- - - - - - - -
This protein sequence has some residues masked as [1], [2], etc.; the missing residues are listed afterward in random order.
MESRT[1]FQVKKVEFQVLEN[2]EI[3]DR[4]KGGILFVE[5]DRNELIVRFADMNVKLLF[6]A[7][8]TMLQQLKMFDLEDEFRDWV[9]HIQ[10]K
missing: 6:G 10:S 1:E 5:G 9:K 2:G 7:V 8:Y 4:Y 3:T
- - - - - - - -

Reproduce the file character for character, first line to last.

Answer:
This protein sequence has some residues masked as [1], [2], etc.; the missing residues are listed afterward in random order.
MESRT[1]FQVKKVEFQVLEN[2]EI[3]DR[4]KGGILFVE[5]DRNELIVRFADMNVKLLF[6]A[7][8]TMLQQLKMFDLEDEFRDWV[9]HIQ[10]K
missing: 6:G 10:S 1:E 5:G 9:K 2:G 7:V 8:Y 4:Y 3:T